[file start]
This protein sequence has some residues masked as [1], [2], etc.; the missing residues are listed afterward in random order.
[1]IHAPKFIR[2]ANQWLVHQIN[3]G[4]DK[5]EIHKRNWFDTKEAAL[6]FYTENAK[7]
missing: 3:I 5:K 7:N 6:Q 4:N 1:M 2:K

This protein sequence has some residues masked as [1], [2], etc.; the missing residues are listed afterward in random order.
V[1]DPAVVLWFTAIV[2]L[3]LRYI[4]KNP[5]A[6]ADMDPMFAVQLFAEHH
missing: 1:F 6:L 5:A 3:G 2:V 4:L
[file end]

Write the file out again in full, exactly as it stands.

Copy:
This protein sequence has some residues masked as [1], [2], etc.; the missing residues are listed afterward in random order.
[1]IHAPKFIR[2]ANQWLVHQIN[3]G[4]DK[5]EIHKRNWFDTKEAAL[6]FYTENAK[7]
missing: 3:I 5:K 7:N 6:Q 4:N 1:M 2:K

This protein sequence has some residues masked as [1], [2], etc.; the missing residues are listed afterward in random order.
V[1]DPAVVLWFTAIV[2]L[3]LRYI[4]KNP[5]A[6]ADMDPMFAVQLFAEHH
missing: 1:F 6:L 5:A 3:G 2:V 4:L